Nestled in the oaken shade of the Oakleigh Garden District (OGD), Callaghan’s Irish Social Club has spent decades as Mobile’s ultimate neighborhood pub. This watering hole has earned nods from USA Today and Esquire for its top-notch fare.

These days Callaghan’s is becoming known as a launching pad for up-and-coming bands passing through the Azalea City. Co-owners John Thompson and Richie Sherer have played a big role in making Callaghan’s an intimate venue that attracts the next big act before they become superstars. With equal portions of Southern charm and hospitality, Sherer, Thompson and the Callaghan’s staff keep these big names coming back for more. Thompson and a new partner now plan to bring a little of the OGD to the Eastern Shore.

Great Peacock entertains music fans at Manci’s in Daphne last weekend.

Great Peacock entertains music fans at Manci’s in Daphne last weekend.


While Manci’s partner Harry Johnson’s resume includes owning the Bluegill during its glory days as a music venue on the Causeway, Thompson fell into the music venue business haphazardly. Twelve years ago, he fell for the “old school charm and comfort” of Callaghan’s and decided to leave his job as a medical sales rep and invest his time and money in this historic neighborhood pub.

“I always wanted to own a place, but nothing really struck me until this place,” Thompson said. “Even then, it was kind of a side gig. I never knew that it would turn into a full-time gig. I never knew that it would turn into a restaurant or venue like this.”

In fact, Thompson and Sherer really had no intention of making Callaghan’s a music venue. In the beginning, they only featured local solo acoustic acts such as Bobby Butchka and Phil Proctor. Hurricane Katrina changed everything. When the devastating storm hit New Orleans, many local musicians were displaced, including Grayson Capps, who relocated from NOLA to Mobile and quickly made Callaghan’s his regular Sunday gig. From there, Thompson explained, the venue began to evolve. Capps’ shows would bring the masses, as would the band El Cantador. On a whim, Thompson began marketing Callaghan’s to bands.

“We weren’t really on the map, and I still wouldn’t say that I was looking to make it a music venue,” Thompson said. “I like music, so I would just tap people I like and say, ‘What the heck! Let’s see if we can get them down here.’ Between New Orleans and Atlanta, there weren’t many places to play, so it was easy to get people.”

Alabama Shakes was one band that answered Thompson’s call, literally. At the time, the band had just changed its name from The Shakes. They were virtually unknown but had already begun to generate a buzz that attracted Red Light Management, whose roster includes artists such as Interpol, Phish and Ben Harper. Thompson initially learned of them from a kitchen worker. After getting turned on to their neo-soul sound, Thompson called Brittany Howard and eventually settled on a date. Thompson had his doubts about booking this still-obscure band, but today is glad he did.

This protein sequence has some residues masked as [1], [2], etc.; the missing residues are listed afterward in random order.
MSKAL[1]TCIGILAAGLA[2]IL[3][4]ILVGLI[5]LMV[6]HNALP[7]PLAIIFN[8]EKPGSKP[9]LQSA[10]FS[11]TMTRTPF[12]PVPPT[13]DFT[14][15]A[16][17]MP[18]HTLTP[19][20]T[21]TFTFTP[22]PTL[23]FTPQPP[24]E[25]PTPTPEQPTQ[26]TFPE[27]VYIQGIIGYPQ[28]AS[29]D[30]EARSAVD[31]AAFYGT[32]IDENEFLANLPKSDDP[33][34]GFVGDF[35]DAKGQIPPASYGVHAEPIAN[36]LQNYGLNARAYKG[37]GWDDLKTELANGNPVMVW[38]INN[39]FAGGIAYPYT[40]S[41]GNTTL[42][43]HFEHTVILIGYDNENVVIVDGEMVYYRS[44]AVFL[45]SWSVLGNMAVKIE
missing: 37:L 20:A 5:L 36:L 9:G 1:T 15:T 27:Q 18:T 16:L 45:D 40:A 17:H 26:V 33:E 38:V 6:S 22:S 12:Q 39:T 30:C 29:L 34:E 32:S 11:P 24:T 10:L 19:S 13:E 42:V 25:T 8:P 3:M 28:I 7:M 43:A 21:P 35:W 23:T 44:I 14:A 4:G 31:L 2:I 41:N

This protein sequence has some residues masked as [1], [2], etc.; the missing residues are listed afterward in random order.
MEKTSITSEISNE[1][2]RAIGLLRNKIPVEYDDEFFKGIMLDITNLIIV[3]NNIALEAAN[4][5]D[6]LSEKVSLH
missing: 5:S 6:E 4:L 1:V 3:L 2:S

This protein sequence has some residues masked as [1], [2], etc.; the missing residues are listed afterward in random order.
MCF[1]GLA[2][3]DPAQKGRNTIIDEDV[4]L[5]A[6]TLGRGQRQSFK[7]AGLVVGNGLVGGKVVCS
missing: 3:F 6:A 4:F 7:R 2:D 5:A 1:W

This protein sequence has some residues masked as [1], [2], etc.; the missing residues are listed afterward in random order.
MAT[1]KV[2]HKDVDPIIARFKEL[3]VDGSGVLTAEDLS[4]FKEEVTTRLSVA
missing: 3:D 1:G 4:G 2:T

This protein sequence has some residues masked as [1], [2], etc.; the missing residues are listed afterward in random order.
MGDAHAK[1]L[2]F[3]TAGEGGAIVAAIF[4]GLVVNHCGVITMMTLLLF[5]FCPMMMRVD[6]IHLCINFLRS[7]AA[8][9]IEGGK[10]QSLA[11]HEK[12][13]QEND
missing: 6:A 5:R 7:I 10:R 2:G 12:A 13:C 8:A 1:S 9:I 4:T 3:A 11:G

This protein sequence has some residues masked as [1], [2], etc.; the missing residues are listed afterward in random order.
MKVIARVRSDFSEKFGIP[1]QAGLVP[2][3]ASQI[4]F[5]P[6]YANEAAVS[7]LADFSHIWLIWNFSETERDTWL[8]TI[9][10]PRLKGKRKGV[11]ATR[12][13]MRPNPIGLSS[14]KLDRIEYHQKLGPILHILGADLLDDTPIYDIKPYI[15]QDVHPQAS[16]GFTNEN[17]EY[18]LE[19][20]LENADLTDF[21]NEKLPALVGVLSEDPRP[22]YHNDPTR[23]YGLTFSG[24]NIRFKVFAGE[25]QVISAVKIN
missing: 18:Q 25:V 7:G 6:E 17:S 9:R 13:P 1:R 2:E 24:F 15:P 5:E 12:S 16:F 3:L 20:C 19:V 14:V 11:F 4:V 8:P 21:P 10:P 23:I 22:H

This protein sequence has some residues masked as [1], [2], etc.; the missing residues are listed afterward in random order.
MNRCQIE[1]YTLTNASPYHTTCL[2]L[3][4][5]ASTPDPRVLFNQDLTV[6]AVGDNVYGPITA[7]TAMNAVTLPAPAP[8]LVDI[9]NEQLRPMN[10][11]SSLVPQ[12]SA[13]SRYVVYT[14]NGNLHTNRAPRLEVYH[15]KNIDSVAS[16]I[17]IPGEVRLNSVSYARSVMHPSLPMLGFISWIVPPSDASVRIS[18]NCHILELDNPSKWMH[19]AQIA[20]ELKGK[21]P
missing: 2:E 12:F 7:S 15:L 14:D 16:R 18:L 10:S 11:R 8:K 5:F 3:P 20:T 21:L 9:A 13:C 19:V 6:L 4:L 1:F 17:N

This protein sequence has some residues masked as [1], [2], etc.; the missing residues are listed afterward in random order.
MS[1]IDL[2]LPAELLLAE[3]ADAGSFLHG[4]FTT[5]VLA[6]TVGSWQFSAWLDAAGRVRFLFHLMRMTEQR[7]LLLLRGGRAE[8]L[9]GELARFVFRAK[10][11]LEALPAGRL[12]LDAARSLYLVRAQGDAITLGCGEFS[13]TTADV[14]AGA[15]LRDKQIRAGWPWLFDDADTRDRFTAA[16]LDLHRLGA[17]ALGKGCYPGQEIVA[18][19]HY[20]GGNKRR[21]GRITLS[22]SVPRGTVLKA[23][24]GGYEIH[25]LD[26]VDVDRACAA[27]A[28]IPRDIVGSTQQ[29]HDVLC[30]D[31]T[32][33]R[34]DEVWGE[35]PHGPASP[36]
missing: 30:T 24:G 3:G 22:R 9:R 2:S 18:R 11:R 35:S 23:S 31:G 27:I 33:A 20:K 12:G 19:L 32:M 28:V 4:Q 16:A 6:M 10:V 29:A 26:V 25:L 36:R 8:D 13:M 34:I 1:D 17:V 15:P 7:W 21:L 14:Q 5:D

“I finally got them once, and they blew up,” Thompson admits. “I probably could’ve had them five or six times before that, if I had been really sharp.” Today Alabama Shakes are celebrating the widespread success of their sophomore effort, “Sound & Color.”

Callaghan’s also introduced Mobile to Justin Townes Earle. A Steve Earle fan, Thompson was intrigued by the fact that he is Earle’s son. When the younger Earle made his debut at Callaghan’s with a free show, Mobile instantly fell in love with his modern Americana music tinged with classic country overtones. Earle also fell in love with Mobile. As he began a steady rise to fame, he continued to visit Callaghan’s and pack the venue. For his most recent performance there, tickets sold for $60; he played two consecutive sold-out shows.

Thompson said he owes Callaghan’s growing reputation in the music world to catching the next big act at just the right time, because they may not be able to catch them the next time they roll down the Gulf Coast.

“We have to catch them early, because we’re so little,” Thompson said. “We had Houndmouth last year, and now we can’t get them. They’re not even obtainable. Last year, St. Paul & the Broken Bones played here; now they’re opening for the (Rolling) Stones.”

Today, the Callaghan’s vibe has outgrown the OGD, and Thompson and Johnson hope to share it with the Eastern Shore by reviving another classic neighborhood bar. For decades, Manci’s Antique Bar in Daphne has drawn thousands with its quirky interior and impeccable brunch. The man behind Callaghan’s recently teamed with Johnson and bought Manci’s, and they hope it will eventually develop a similar reputation for live music. However, Thompson is humble when it comes to this acquisition.

“I had no interest whatsoever in having a second place,” Thompson said. “I don’t run this one very well. When my partner Harry Johnson called me, I went over there, and it seemed so much like Callaghan’s. It seemed like a place that I wanted to hang out.”

As far as entertainment goes, Thompson explained that they will be bringing some of “the tried and trues” to Manci’s. Patrons can expect to see local favorites such as Grayson Capps and Roman Street, along with touring acts such as Mr. Sipp and Great Peacock.

“We’re going to blend the two,” Thompson said. “We’re going to bring in some new music, but we’re going to bring in some great local acts too.”

Updated June 12 to correct the error that Harry Johnson is a partner in Callaghan’s Irish Social Club. Richie Sherer is Thompson’s partner at Callaghan’s. Johnson is his partner in Mancie’s. We regret the error.